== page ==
Number of pollution zones in Scotland rises to 38
The number of pollution zones in Scotland has risen, according to new figures from Friends of the Earth (FoE) Scotland.
The group found that there are now 38 zones where safety standards for air quality are regularly broken - five more than last year.
The environmental campaigners warned the pollution levels were a "public health crisis".
The Scottish government said it was determined to improve air quality.
A spokeswoman said the government was working to ensure Scotland's first low emission zone was in place next year
The new data found that Scotland's most polluted street was Hope Street in Glasgow, with a number of busy roads in some of the country's largest cities also having high levels of pollution.
One of the most surprising entries on the list is Crieff High Street where levels for particulate matter are above the Scottish target.
Edinburgh's Salamander Street is one of five new pollution zones - or air quality management areas - that were identified in 2016.
The others were in Johnstone and Renfrew in Renfrewshire, and in Linlithgow and Newton in West Lothian.
FoE Scotland claim air pollution causes more than 2,500 early deaths in Scotland each year and the issue should be treated with more urgency by government and councils.
Nine most polluted street for nitrogen dioxide in 2016
- Hope Street, Glasgow - 65
- St John's Road, Edinburgh - 49
- Wellington Road, Aberdeen - 46
- Seagate, Dundee - 46
- Main Street, Cambuslang - 45
- Union Street Roadside, Aberdeen - 43
- Queensferry Road, Edinburgh - 42
- Dumbarton Road, Glasgow - 42
- Atholl Street, Perth - 40
Figures in microgrammes per cubic metre. The European Ambient Air Quality directive limits nitrogen dioxide to 40 microgrammes per cubic metre.
(Source: Friends of the Earth Scotland)
FoE Scotland campaigner Emilia Hanna said it was particularly harmful for small children, pregnant women and people living in poverty.
"For people living in an official pollution zone or near traffic-choked streets, breathing in toxic air is an inescapable fact of life," she said.
"It should not be this way, we have the right to breathe clean air just as we have the right to drink clean water.
"The Scottish government and local authorities are not tackling this public health crisis with the seriousness and urgency required."
She called on the government to provide "significant funding" to councils to support low emission zones and she urged them to introduce measures to cut traffic levels.
The government's "zeal for road building" was worsening the problem, she added.
"Other cities have shown that pollution can be tackled. In Seville, pollution levels were cut in half via the introduction of 80km (50 miles) of segregated cycle routes," she said.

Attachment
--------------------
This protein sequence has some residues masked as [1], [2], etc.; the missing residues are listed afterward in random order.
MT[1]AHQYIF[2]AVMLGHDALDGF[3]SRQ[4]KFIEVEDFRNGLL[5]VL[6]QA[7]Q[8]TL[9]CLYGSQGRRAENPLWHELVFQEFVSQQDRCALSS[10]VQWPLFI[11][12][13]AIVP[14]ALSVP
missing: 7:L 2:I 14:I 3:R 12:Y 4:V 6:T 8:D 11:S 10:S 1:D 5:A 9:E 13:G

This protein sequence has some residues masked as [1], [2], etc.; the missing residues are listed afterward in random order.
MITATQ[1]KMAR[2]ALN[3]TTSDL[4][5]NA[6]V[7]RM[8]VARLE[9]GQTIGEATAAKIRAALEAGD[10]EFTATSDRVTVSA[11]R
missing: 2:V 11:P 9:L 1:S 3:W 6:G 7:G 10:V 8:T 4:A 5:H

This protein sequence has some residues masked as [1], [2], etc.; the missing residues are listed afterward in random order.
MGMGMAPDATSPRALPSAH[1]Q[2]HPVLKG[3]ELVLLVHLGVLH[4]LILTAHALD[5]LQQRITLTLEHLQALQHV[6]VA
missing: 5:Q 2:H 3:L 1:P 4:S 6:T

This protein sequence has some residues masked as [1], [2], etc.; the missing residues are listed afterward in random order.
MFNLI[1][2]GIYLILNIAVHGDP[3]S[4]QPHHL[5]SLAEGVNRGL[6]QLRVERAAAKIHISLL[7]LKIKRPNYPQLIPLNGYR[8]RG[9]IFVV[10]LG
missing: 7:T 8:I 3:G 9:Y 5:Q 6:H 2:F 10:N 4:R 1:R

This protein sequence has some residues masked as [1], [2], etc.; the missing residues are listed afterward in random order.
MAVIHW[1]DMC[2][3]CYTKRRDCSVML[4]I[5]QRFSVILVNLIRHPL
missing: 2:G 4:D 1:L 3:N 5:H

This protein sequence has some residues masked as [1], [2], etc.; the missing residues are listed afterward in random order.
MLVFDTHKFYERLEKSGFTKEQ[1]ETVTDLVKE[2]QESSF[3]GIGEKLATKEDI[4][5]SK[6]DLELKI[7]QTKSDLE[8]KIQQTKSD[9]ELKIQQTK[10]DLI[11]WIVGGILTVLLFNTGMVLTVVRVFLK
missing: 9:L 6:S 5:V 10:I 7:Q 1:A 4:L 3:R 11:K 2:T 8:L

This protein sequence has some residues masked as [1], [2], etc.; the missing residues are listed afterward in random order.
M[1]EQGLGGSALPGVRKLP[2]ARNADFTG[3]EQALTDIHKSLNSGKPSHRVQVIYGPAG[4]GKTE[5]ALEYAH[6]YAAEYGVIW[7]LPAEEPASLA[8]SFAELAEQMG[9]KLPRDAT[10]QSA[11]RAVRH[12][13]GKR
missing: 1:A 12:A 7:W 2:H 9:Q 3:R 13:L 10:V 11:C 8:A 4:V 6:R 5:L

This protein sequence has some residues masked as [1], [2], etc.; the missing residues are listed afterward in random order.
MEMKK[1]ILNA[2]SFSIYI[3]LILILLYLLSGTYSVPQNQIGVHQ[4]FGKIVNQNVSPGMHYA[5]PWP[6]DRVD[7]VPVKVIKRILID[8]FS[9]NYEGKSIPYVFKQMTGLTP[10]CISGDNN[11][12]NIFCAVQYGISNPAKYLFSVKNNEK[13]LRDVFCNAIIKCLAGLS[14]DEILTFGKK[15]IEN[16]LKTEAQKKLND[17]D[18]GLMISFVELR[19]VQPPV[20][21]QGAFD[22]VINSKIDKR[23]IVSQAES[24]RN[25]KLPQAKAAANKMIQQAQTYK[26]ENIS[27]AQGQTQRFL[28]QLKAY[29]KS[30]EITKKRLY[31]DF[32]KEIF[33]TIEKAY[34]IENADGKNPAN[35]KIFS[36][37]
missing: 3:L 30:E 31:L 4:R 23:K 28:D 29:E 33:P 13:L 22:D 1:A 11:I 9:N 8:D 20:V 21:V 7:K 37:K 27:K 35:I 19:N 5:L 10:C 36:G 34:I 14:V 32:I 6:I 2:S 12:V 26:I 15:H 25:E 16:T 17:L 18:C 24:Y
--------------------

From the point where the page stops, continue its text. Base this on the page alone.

"In London, the mayor has promised to introduce an ultra low emission zone a year ahead of schedule as well as taxing polluting cars via a T-charge. In Paris, the mayor has just announced plans to cut the number of polluting cars in half."
Seven most polluted streets for particulate matter
- Atholl Street, Perth - 21
- Queensferry Road, Edinburgh - 20
- Salamander Street, Edinburgh - 20
- King Street, Aberdeen - 19
- High Street, Crieff - 19
- West Bridge Street, Falkirk - 19
- Glasgow Road, Edinburgh - 18
Figures in microgrammes per cubic metre. The Scottish air quality objective is 18 microgrammes per cubic metre.
(Source: Friends of the Earth Scotland)
Glasgow resident Jean Nelson, who suffers from chronic obstructive pulmonary disease (COPD) believes air pollution is affecting her health.
The 59-year-old said: "I live at a junction where the traffic is nose to tail almost every minute of the day, and I feel like I'm choking on fumes on a daily basis.
"Air pollution makes it hard for me to breathe and on bad days, I can barely walk.
"I do not own a car and often have to take the bus from Hope Street. I can see black smoke coming out of the buses and sometimes am forced to take a taxi just to escape the fumes.
"We need less traffic on our roads if air pollution is going to improve."
The Scottish government said it was working with councils and others to ensure Scotland's first low emission zone is established next year.
A spokeswoman added: "Our work on air pollution also includes a range of transport initiatives which are already in place, for example creating one of the most comprehensive electric vehicle charging networks in Europe with more than 1,200 charging bays, an interest free loan scheme to support low emission vehicle ownership, and a £14.5 million Green Bus Fund, which has seen the introduction of 300 low emission buses to the Scottish fleet.
"In addition, our Cleaner Air for Scotland strategy sets out an ambitious programme of action to promote air quality. Scotland is the first country in Europe to adopt in legislation the WHO guideline value for particulate matter 2.5 - a pollutant of special concern for human health."